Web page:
Texas is in play, people.
How can we be sure to turn these purple states blue? Investment is key. We will not win these states without solid investments in the ground game, and the truth is none of us know what that ground game will look like this fall. What we can do right now is go full force into digital campaigning. What we can do is get on air on tv and radio. What we can do is make sure people are able to receive and mail in their ballots.
To be sure, Colorado and Nevada cannot be taken for granted. We cannot look past these states because if we do, Trump may win them just as he did when we neglected Wisconsin. Keep in mind that the Democrats won in Nevada in 2016 by less than three points and Colorado by less than five.
Colorado and Nevada require our full attention.
So, yes, by all means, let’s do all we can to win the 16 electoral votes in Michigan. To win 10 in Wisconsin. To win 20 electoral votes in Pennsylvania. But let’s not forget — if we win 11 electoral votes in Arizona, we win one more vote than in Wisconsin. If we win Texas and its 38 electoral votes, the second biggest prize in the country, it is game over.
You may ask, how did we suddenly get to a position where Democrats may win Western states that were unwinnable just a few years ago? We knew demographics were moving, slowly, in the Party’s favor. But the x-factor is this: the current administration’s vast unpopularity. Unpopularity can cause huge changes in the vote. For example, look at how Ronald Reagan trounced unpopular incumbent Jimmy CarterJimmy CarterAmerica needs a new strategy for Pacific Island Countries Afghanistan and the lessons that history does not offer What's at stake — and in play — for the midterms MORE in 1980. Reagan turned blue states red. Some stayed red for decades. Texas was won by Jimmy Carter in 1976. Reagan won there in 1980 and it has never voted for a Democrat in the presidential election since.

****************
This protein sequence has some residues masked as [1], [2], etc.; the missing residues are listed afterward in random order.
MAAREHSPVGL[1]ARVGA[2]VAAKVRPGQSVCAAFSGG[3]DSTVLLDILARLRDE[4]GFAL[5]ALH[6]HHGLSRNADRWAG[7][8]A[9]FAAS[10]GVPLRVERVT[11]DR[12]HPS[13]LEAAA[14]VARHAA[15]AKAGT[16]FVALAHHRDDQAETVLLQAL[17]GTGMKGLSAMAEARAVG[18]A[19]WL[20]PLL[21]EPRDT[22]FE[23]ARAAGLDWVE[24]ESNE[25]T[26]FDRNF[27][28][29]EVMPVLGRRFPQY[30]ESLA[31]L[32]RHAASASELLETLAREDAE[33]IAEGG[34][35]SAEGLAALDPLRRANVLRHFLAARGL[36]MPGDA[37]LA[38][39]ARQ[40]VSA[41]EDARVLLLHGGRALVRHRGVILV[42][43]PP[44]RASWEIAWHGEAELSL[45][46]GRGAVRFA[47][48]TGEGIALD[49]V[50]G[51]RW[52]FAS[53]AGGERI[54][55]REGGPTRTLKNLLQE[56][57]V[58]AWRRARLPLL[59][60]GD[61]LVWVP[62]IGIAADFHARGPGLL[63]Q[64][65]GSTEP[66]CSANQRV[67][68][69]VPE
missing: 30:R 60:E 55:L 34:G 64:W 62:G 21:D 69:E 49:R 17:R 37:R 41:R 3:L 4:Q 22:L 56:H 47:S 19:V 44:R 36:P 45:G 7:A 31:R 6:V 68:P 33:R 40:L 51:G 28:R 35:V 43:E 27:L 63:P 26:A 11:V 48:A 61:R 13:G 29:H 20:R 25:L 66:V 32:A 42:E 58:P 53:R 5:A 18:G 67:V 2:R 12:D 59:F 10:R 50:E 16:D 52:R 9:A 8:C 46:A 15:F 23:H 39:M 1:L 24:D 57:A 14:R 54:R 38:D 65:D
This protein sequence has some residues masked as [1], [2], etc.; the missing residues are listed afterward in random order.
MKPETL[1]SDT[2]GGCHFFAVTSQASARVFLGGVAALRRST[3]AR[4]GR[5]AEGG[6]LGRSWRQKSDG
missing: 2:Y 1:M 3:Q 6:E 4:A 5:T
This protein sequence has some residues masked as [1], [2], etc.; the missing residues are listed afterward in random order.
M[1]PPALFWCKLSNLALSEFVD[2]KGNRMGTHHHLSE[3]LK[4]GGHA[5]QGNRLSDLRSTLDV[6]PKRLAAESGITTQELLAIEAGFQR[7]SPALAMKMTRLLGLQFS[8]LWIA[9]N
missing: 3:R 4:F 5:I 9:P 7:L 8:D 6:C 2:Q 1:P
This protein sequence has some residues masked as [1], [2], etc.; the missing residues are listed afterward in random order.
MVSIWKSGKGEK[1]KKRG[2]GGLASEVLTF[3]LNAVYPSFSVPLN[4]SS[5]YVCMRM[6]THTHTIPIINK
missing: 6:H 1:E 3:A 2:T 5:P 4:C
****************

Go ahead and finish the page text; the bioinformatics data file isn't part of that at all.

So here it is, for the Democratic Party: a chance to win out West and to form a new Blue Wave and change election dynamics for decades to come. Yes, the world has changed, quickly, drastically, in this time of the pandemic. Technologies that we were adapting to slowly are now ubiquitous. Zoom calls and FaceTime, for example. Political changes such as the tide turning in the West were slow-moving, too, but now they also may happen very quickly.
These changes can only happen if we read the data and then act. And the data is clear: the Democrats have a historic opportunity to win out West. Let’s seize this chance.
Mathew Littman is executive director of the pro-Biden SuperPAC Win the West.